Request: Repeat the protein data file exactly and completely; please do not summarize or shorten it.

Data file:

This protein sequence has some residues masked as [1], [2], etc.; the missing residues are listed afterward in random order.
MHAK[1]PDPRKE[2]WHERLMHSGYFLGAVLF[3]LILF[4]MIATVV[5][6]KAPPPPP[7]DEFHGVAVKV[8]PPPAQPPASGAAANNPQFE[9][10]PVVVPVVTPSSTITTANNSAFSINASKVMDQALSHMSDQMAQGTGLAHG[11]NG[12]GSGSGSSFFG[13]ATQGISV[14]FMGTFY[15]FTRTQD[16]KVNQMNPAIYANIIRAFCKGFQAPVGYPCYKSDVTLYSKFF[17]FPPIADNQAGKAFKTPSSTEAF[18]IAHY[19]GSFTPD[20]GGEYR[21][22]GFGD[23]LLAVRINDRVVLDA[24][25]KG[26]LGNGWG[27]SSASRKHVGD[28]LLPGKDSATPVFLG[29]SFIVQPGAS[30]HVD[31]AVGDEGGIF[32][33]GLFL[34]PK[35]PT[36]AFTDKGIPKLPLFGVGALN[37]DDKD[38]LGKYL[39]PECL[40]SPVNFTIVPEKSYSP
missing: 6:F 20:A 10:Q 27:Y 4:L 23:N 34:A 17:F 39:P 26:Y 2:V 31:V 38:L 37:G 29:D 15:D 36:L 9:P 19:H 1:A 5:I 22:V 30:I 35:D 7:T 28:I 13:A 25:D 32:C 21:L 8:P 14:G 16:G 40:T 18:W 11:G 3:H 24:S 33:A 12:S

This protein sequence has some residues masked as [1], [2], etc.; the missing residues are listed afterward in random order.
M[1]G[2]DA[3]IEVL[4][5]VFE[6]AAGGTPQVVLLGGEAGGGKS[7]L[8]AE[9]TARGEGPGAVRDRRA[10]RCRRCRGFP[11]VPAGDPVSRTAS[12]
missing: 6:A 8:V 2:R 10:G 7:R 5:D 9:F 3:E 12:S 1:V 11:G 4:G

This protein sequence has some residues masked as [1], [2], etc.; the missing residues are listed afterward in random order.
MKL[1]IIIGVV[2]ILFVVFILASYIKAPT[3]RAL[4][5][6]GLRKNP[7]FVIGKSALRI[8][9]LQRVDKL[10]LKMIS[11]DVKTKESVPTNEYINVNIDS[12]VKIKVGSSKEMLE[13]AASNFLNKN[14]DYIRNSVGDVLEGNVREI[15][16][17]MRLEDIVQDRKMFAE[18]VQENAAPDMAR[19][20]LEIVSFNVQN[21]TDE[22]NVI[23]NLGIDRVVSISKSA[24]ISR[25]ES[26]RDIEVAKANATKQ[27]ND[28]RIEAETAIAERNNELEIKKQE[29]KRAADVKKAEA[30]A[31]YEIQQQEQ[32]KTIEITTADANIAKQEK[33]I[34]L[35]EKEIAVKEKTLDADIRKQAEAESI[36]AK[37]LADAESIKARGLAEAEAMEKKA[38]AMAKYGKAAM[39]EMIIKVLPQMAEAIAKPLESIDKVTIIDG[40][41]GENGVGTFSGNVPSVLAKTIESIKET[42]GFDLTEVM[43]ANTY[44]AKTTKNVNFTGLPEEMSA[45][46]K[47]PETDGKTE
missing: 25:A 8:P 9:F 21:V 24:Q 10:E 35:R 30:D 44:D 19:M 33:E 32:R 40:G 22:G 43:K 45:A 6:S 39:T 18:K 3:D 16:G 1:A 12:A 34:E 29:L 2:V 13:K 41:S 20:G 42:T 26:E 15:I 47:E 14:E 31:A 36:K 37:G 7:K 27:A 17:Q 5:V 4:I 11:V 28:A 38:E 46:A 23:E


This protein sequence has some residues masked as [1], [2], etc.; the missing residues are listed afterward in random order.
MHAK[1]PDPRKE[2]WHERLMHSGYFLGAVLF[3]LILF[4]MIATVV[5][6]KAPPPPP[7]DEFHGVAVKV[8]PPPAQPPASGAAANNPQFE[9][10]PVVVPVVTPSSTITTANNSAFSINASKVMDQALSHMSDQMAQGTGLAHG[11]NG[12]GSGSGSSFFG[13]ATQGISV[14]FMGTFY[15]FTRTQD[16]KVNQMNPAIYANIIRAFCKGFQAPVGYPCYKSDVTLYSKFF[17]FPPIADNQAGKAFKTPSSTEAF[18]IAHY[19]GSFTPD[20]GGEYR[21][22]GFGD[23]LLAVRINDRVVLDA[24][25]KG[26]LGNGWG[27]SSASRKHVGD[28]LLPGKDSATPVFLG[29]SFIVQPGAS[30]HVD[31]AVGDEGGIF[32][33]GLFL[34]PK[35]PT[36]AFTDKGIPKLPLFGVGALN[37]DDKD[38]LGKYL[39]PECL[40]SPVNFTIVPEKSYSP
missing: 6:F 20:A 10:Q 27:Y 4:L 23:N 34:A 17:F 39:P 26:Y 2:V 31:V 38:L 37:G 29:D 15:D 36:L 9:P 19:H 1:A 5:I 22:V 30:I 35:D 7:T 28:I 13:A 25:D 32:C 21:L 8:P 14:G 16:G 40:T 18:W 11:G 3:H 24:S 33:A 12:S

This protein sequence has some residues masked as [1], [2], etc.; the missing residues are listed afterward in random order.
M[1]G[2]DA[3]IEVL[4][5]VFE[6]AAGGTPQVVLLGGEAGGGKS[7]L[8]AE[9]TARGEGPGAVRDRRA[10]RCRRCRGFP[11]VPAGDPVSRTAS[12]
missing: 6:A 8:V 2:R 10:G 7:R 5:D 9:F 3:E 12:S 1:V 11:G 4:G

This protein sequence has some residues masked as [1], [2], etc.; the missing residues are listed afterward in random order.
MKL[1]IIIGVV[2]ILFVVFILASYIKAPT[3]RAL[4][5][6]GLRKNP[7]FVIGKSALRI[8][9]LQRVDKL[10]LKMIS[11]DVKTKESVPTNEYINVNIDS[12]VKIKVGSSKEMLE[13]AASNFLNKN[14]DYIRNSVGDVLEGNVREI[15][16][17]MRLEDIVQDRKMFAE[18]VQENAAPDMAR[19][20]LEIVSFNVQN[21]TDE[22]NVI[23]NLGIDRVVSISKSA[24]ISR[25]ES[26]RDIEVAKANATKQ[27]ND[28]RIEAETAIAERNNELEIKKQE[29]KRAADVKKAEA[30]A[31]YEIQQQEQ[32]KTIEITTADANIAKQEK[33]I[34]L[35]EKEIAVKEKTLDADIRKQAEAESI[36]AK[37]LADAESIKARGLAEAEAMEKKA[38]AMAKYGKAAM[39]EMIIKVLPQMAEAIAKPLESIDKVTIIDG[40][41]GENGVGTFSGNVPSVLAKTIESIKET[42]GFDLTEVM[43]ANTY[44]AKTTKNVNFTGLPEEMSA[45][46]K[47]PETDGKTE
missing: 25:A 8:P 9:F 21:V 24:Q 10:E 35:R 30:D 44:D 19:M 33:E 32:R 40:G 22:G 43:K 45:A 6:S 39:T 18:K 3:D 16:G 1:A 12:A 34:E 29:L 2:V 13:K 41:S 20:G 42:T 26:E 15:I 47:E 14:E 31:A 36:K 37:G 7:K 27:A 17:Q 5:V 4:I 11:V 28:A 38:E 46:A 23:E